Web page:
This was written for the latest issue of Montage magazine, out now at bookshops and gas stations and stuff
Sometimes it’s easy to forget that we all love this country, regardless of our position on the war. Too often the peaceniks are so shrill and the warmongers so angry that they forget what they have in common. Sometimes you wish you could just pile the whole country into a van, drive to the beach and pledge our allegiance to king coconut. Because it really is a nice place to live, besides all the death around.
Sri Lanka is a failed state and a very successful island. The land is fertile and things grow. If you know how to relax, the lifestyle is not bad at all. There are beaches everywhere and – being an island – you can simply switch coasts as the seasons change. When the sea rises in Hikkaduwa you can drive straight across the country to Arugam Bay. If it’s too hot you can drive up-country to Nuwara Eliya. You can munch achcharu on the corner or sip thambili on the edge of a national park. There is a great beauty to this country, made all the more poignant by the ugliness of war.
Even Colombo – the State’s battered wife – still has her charm. Step out of the car and there are hidden shops, fantastic properties, street food and enough to explore. Behind the security barriers there are quiet avenues, shaded by the canopy of trees. The great neighborhoods (Fort the foremost) are mostly high security, but any private home with a garden can be an oasis. If you look down on Colombo for above (but not within 2 km of the President’s house!) you’ll see that it’s still quite green. The city is packed with people, but it’s also full of trees and flowers and fruit. If you drive out of Colombo you can be in paddy in no time, which is really quite a luxury.
Sri Lanka is still not the most culturally fertile (both locally and internationally) but what it may lack in the quality of its music, arts and theatre, it makes up for in community. The theatre is still an opportunity to see and be seen, and every school event or fundraiser or dinner will be packed. People take their sports very seriously, and their schools, and the arts. Some of the events are pointless but – besides the point – there is a concept of fellowship which is quite sweet.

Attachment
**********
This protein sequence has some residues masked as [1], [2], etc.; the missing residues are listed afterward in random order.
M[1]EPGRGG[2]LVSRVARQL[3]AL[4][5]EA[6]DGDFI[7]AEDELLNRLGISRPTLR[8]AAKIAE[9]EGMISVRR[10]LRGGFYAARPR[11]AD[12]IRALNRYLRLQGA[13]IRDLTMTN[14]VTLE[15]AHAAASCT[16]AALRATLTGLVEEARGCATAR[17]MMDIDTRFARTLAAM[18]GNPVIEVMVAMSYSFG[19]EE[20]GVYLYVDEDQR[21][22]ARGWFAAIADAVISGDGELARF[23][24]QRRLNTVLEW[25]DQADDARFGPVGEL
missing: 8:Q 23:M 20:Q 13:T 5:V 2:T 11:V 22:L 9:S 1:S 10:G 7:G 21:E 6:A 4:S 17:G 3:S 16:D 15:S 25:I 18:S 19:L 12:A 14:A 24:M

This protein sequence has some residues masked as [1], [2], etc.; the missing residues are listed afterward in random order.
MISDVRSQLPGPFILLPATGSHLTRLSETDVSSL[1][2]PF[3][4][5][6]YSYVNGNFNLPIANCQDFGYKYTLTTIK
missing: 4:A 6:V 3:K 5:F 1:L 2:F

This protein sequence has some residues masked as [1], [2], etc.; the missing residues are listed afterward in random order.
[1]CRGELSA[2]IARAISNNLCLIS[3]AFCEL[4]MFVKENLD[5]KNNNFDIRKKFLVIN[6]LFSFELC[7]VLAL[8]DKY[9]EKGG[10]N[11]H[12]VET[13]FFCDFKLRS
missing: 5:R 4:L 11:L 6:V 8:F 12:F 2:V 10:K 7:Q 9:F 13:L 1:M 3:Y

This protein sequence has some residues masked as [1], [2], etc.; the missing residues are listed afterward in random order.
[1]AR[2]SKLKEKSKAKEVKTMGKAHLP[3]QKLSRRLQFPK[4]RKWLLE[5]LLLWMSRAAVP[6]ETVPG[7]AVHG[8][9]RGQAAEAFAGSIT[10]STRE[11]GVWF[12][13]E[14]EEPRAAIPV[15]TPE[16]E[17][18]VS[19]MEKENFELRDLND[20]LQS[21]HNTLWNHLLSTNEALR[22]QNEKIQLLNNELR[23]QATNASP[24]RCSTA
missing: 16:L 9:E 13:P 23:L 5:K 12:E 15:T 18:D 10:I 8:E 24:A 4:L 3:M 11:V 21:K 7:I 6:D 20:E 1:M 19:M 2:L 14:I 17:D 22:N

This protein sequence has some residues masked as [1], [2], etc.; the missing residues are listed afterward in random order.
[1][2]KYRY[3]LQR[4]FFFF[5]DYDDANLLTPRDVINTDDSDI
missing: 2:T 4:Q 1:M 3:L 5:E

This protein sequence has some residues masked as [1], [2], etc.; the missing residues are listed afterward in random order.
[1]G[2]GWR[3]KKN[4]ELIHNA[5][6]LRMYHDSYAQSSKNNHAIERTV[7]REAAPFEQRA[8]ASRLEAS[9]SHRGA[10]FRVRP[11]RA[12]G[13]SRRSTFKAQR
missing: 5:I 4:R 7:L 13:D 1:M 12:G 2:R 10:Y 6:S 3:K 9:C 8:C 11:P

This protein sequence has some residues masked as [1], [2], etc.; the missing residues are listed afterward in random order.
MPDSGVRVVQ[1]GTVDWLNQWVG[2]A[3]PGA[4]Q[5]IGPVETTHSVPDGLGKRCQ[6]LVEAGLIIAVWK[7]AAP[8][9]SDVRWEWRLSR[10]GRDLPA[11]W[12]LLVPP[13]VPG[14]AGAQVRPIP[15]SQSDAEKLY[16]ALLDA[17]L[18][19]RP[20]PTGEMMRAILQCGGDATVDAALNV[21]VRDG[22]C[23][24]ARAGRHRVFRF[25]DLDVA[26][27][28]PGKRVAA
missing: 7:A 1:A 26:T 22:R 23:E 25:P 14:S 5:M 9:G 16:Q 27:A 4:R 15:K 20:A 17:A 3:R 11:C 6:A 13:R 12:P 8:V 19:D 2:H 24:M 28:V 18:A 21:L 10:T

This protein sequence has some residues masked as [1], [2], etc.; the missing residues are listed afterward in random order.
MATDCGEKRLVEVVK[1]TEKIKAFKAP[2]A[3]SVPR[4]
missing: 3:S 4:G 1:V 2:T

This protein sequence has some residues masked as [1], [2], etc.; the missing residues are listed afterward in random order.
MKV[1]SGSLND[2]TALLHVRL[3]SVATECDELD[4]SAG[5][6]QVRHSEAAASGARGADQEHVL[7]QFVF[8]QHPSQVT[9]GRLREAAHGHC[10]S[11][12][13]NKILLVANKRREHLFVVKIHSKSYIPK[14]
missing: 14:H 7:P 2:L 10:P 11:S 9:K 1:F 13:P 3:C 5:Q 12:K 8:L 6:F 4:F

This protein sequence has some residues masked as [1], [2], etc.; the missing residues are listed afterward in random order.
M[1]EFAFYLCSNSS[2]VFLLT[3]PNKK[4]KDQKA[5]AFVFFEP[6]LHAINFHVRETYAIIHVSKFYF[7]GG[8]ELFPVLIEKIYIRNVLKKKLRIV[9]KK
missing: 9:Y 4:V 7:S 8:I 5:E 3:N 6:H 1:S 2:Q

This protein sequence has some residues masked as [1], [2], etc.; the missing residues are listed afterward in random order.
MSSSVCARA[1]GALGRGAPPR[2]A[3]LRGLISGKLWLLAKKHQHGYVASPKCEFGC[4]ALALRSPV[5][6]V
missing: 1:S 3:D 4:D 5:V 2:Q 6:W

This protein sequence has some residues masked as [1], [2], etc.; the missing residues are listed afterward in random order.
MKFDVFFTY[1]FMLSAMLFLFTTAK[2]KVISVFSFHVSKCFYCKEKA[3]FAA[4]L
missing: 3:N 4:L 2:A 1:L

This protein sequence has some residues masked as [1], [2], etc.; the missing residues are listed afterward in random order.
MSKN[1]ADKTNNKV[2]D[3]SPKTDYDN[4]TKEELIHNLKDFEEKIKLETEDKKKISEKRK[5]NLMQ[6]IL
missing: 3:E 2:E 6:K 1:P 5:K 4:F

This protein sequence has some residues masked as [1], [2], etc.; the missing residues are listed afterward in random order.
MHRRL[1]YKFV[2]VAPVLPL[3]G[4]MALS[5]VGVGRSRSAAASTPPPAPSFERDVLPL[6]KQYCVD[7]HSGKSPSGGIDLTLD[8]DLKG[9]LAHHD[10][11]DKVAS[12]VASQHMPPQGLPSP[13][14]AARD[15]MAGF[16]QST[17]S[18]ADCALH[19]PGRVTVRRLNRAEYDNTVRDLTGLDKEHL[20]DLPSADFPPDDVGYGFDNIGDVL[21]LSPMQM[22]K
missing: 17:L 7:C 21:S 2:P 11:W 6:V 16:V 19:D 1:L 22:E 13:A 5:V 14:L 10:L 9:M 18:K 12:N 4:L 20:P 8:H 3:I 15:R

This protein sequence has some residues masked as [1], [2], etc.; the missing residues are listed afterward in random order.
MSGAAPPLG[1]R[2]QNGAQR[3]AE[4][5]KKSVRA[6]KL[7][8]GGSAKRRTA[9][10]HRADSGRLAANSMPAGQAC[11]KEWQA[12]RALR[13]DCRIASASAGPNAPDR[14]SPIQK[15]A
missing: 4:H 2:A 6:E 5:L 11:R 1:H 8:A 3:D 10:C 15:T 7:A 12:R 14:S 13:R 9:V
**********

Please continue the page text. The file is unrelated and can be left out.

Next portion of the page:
That can also get a bit cliquey, but then you can always go back out into nature and the stars are simply there and you can fit into any constellation you please. If you get hot you can swim and if you get hungry you can always find a pang and pol sambol somewhere. You can climb the hills, you can hike, you can see leopards and any number of things which are package tours for the rest of the world. And we live here.
At this time of national insecurity, we should try to remember why we live here at all, and why expats keep coming back. This is a great country. Great like eating rice with your fingers. It’s a big messy treat that makes you sweat and suffer, and you can’t help but love it. Sri Lanka isn’t a tourist destination or ‘paradise lost’ or anything so mundane. It’s a beautiful place whose failings make it human, and thus lovable. And it’s OK to love your country, whatever your position on the war.